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Chungsimyeonja-eum inhibits inflammatory responses in RAW 264.7 macrophages and HaCaT keratinocytes
© Lim et al. 2015
Received: 7 July 2015
Accepted: 7 October 2015
Published: 16 October 2015
Chungsimyeonja-eum (CSYJE) is an herbal prescription used in traditional Oriental medicine for treating cerebral infarction by reducing ischemic damage. However, the effects of CSYJE on inflammation have not been verified scientifically.
Anti-inflammatory effects of CSYJE was investigated to dertermine the inhibitory effects of CSYJE against inflammation using RAW 264.7 mouse macrophages and HaCaT human keratinocytes. To measure the effects of CSYJE on inflammatory mediators and cytokines/chemokines, we used the following methods: cell viability assay, enzyme-linked immunosorbent assay (ELISA), western blotting, immunocytochemistry. RAW 264.7 cells were pretreated with CSYJE (250, 500, or 1000 μg/mL) for 4 h and treated with lipopolysaccharide (LPS) for additional 20 h. HaCaT cells were stimulated with tumor necrosis factor alpha (TNF-α) and interferon gamma (IFN-γ) (TI), and CSYJE (125, 250, or 500 μg/mL) for 24 h.
CSYJE suppressed the production of nitric oxide (NO, IC50 1000 μg/mL), prostaglandin E2 (PGE2, IC50 = 12.1 μg/mL), and interleukin (IL)-6 (IC50 = 248 μg/mL) in LPS-stimulated RAW 264.7 cells. CSYJE suppressed the effects of TI on the production of thymus and activation-regulated chemokine (TARC, IC50 = 330.2 μg/mL), macrophage-derived chemokine (MDC/CCL22, IC50 = 52.5 μg/mL), regulated on activation, normal T-cell expressed and secreted (RANTES/CCL5, IC50 = 372.9 μg/mL), and IL-8 (IC50 = 345.1 μg/mL) in HaCaT cells. CSYJE inhibited TI-stimulated STAT1 phosphorylation in a dose-dependent manner and nuclear translocation at 500 μg/mL in HaCaT cells.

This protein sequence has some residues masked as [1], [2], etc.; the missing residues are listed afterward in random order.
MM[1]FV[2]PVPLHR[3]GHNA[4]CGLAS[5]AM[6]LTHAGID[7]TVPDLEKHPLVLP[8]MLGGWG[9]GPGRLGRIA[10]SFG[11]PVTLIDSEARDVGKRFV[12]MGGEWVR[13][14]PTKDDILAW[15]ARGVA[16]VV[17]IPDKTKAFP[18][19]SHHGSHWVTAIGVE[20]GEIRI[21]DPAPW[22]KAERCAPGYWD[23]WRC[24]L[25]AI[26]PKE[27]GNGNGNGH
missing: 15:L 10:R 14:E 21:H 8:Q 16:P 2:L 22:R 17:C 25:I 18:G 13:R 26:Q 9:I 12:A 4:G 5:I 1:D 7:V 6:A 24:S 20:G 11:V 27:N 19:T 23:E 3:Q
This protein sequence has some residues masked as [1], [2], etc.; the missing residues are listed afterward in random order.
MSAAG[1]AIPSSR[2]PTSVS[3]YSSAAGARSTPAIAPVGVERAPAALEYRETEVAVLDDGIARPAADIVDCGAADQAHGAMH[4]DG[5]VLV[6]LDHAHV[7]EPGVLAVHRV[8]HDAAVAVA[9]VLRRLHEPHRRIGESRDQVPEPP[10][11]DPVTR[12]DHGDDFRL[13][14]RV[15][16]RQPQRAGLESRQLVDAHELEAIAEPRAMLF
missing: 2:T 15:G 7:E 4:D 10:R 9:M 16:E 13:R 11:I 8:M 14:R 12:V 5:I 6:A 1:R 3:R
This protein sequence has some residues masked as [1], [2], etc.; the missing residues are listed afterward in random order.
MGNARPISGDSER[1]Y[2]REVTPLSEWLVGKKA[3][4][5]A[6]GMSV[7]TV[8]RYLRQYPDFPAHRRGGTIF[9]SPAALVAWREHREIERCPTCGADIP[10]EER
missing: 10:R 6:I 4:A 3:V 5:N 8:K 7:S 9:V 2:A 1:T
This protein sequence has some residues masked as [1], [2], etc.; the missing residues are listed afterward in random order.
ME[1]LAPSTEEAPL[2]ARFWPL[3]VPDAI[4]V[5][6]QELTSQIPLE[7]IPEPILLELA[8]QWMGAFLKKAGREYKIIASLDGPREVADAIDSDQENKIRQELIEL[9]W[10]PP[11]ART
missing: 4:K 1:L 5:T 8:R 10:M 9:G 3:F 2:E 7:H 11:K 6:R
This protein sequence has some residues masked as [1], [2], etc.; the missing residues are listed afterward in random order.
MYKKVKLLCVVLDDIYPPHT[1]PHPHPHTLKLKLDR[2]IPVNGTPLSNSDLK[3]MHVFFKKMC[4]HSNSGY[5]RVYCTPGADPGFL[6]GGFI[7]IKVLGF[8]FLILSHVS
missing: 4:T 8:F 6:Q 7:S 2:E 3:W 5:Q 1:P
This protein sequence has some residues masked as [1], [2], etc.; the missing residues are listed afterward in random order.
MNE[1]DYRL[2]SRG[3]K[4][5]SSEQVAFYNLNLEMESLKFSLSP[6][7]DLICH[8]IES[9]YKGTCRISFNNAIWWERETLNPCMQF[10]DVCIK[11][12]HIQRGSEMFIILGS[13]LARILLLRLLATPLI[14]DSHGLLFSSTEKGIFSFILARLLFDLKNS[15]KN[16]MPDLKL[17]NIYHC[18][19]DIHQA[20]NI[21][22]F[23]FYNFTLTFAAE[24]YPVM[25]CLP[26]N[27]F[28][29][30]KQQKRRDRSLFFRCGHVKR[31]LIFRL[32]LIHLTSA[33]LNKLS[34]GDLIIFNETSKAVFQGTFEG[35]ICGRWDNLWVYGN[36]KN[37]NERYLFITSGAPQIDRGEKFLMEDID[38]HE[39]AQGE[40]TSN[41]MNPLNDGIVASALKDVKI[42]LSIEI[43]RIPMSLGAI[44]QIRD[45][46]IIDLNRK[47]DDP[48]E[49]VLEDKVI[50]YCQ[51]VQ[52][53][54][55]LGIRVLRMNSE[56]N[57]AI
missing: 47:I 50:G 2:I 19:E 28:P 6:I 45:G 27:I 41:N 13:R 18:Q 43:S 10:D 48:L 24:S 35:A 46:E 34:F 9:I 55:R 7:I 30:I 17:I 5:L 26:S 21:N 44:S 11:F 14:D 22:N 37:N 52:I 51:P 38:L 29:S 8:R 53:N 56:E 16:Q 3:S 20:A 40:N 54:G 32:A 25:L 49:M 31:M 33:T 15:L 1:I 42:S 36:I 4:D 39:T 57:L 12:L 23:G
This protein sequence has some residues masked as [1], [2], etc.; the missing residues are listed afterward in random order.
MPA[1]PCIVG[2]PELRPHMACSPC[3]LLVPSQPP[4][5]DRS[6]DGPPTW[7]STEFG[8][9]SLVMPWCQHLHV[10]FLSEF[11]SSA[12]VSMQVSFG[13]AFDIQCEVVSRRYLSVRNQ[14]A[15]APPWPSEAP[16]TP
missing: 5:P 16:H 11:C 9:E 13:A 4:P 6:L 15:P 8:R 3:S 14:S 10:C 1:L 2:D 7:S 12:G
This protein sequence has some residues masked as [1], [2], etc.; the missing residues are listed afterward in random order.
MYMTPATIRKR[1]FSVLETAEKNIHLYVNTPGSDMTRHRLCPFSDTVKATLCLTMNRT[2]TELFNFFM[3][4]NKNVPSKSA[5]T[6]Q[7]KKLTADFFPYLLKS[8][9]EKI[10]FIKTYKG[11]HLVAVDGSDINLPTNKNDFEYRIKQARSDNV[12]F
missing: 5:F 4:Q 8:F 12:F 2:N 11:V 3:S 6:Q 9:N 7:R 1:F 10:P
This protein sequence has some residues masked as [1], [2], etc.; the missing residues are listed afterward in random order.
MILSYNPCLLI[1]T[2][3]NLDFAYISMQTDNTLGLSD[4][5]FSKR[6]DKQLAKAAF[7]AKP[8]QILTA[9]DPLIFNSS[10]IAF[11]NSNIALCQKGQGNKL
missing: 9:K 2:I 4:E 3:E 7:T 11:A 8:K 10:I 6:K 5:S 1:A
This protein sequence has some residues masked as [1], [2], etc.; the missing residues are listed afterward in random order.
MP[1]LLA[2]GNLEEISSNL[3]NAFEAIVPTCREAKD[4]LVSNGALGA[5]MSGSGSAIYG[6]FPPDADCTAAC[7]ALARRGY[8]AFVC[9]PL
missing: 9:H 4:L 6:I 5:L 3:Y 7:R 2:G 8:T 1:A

Our results suggest a possible therapeutic application of CSYJE for treating inflammatory diseases.
KeywordsChungsimyeonja-eum Inflammation Cytokine Chemokine Macrophage Keratinocyte
Inflammation constitutes multiple processes, characterized by the infiltration of inflammatory cells, such as Th2-type cells, eosinophils, mast cells, and macrophages. Of these activated cells, macrophages play a central role in managing many different pathological immune phenomena such as the over-production of inflammatory mediators. Various mediators, such as nitric oxidase, prostaglandins, and inflammatory cytokines such as interleukin (IL)-6, IL-1β and tumor necrosis factor (TNF)-α, and others induced by macrophages have important roles in inflammatory diseases [1–3].
Migration of inflammatory cells is regulated by chemokines. These are small proteins released from various cell types, which regulate the traffic of immune cells to site of inflammation or infection. Various inflammatory cytokines stimulate the expression of inflammatory chemokines [4, 5]. Among them, thymus and activation-regulated chemokine (TARC/CCL17), macrophage-derived chemokine (MDC/CCL22), and regulated on activation, normal T-cell expressed and secreted (RANTES/CCL5) are typical inflammatory chemokines and ligands for CC chemokine receptor 4 (CCR4), which is predominantly expressed on keratinocytes, Th2 lymphocytes, and basophils [6, 7]. In addition, IL-8 is another inflammatory mediator involved in allergic responses that is closely associated with the severity of chronic inflammation .